German physicist and engineer Christiane Heinicke describes her one year stay with five other people in the HI-SEAS (Hawai’i Space Exploration Analog and Simulation) habitat by the Mauna Loa volcano on Hawaii (see previous posts here about HI-SEAS): My Year on “Mars” – Scientific American –
Cut off from civilization, we were dependent on ourselves and on each other. We had to perform any work that needed doing and fix anything that broke. All we had was the material contained in the storage unit dubbed the “sea can.” The nearest supermarket was months away. We received news “from Earth” electronically – with a 20-minute delay. That is about how long it takes for signals to travel the maximum distance of 240 million miles between the two planets.
To be honest, it took weeks for me to realize just what I had gotten into.
She describes various difficulties and challenges that arose during the analog Mars mission but none were so terrible that they would discourage her from going to the Red Planet if she had the opportunity:
Studies such as HI-SEAS are designed to increase the chances that the first Mars crew will survive, and to create a setting in which its members can concentrate on seeking out signs of life rather than squandering their energies in conflicts and petty competition.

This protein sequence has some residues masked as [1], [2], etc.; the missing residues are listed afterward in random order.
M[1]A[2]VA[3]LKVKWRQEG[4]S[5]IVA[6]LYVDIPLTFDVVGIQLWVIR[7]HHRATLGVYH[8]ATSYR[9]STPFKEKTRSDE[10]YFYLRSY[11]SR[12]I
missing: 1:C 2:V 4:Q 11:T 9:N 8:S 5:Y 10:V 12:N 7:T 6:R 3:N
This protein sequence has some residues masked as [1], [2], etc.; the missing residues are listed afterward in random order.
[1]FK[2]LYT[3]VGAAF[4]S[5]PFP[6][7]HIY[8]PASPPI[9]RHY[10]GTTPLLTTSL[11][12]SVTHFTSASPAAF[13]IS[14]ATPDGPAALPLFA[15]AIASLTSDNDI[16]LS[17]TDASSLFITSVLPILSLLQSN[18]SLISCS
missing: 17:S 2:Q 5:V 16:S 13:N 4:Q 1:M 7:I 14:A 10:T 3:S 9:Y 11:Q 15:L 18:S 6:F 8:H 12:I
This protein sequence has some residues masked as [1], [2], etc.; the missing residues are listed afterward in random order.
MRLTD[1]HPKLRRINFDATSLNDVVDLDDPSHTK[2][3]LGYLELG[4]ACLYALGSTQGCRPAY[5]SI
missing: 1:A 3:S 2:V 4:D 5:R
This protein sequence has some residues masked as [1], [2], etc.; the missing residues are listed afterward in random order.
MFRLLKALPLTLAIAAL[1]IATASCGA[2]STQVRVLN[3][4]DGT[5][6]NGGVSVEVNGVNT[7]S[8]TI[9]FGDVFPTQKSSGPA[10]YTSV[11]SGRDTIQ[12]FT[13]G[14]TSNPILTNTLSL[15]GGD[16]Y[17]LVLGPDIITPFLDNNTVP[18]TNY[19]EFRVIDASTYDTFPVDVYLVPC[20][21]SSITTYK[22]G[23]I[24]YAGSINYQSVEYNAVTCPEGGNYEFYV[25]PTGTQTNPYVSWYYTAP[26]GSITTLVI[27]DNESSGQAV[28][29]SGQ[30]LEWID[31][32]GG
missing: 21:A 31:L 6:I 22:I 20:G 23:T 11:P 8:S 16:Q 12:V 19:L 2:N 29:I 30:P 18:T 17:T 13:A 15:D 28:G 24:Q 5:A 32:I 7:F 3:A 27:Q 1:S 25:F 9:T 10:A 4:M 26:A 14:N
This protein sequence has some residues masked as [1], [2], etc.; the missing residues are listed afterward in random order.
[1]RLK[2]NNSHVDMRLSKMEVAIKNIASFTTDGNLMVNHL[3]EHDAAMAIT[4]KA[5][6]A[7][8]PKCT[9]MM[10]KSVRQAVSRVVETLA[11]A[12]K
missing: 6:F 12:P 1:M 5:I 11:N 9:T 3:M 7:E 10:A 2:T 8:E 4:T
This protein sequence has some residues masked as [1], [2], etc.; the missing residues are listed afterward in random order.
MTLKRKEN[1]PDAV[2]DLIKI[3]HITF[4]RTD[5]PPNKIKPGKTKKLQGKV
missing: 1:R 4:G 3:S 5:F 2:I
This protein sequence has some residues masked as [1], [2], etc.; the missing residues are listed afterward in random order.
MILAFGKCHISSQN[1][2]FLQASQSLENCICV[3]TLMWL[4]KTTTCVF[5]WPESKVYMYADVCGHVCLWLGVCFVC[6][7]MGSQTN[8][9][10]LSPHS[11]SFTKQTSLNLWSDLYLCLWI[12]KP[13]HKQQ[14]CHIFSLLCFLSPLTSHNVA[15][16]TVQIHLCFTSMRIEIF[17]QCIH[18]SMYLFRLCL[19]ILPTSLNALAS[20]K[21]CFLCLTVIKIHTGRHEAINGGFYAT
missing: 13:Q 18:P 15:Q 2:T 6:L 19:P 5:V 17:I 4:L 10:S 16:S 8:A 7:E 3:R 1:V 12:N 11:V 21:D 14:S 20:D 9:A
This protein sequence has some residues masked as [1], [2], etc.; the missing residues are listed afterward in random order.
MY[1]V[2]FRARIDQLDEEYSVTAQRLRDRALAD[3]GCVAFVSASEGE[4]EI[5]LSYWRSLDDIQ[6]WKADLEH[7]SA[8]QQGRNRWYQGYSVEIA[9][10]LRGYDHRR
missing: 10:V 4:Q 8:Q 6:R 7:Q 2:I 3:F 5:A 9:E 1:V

If it were possible for me to fly to Mars today, I wouldn’t hesitate – provided that I got along well with the crew and knew that I would get back in one piece. My year-long experience gave me a good understanding of the negative aspects of life away from Earth, and I know that I have what it takes. While my time on our Hawaiian Mars did not transform me into a completely new person, I have become much calmer in the face of enormous psychological stress. It now takes a lot to make me lose my equilibrium. For the privilege of delving into the secrets of an alien planet I would gladly forgo fresh raspberries for a few years.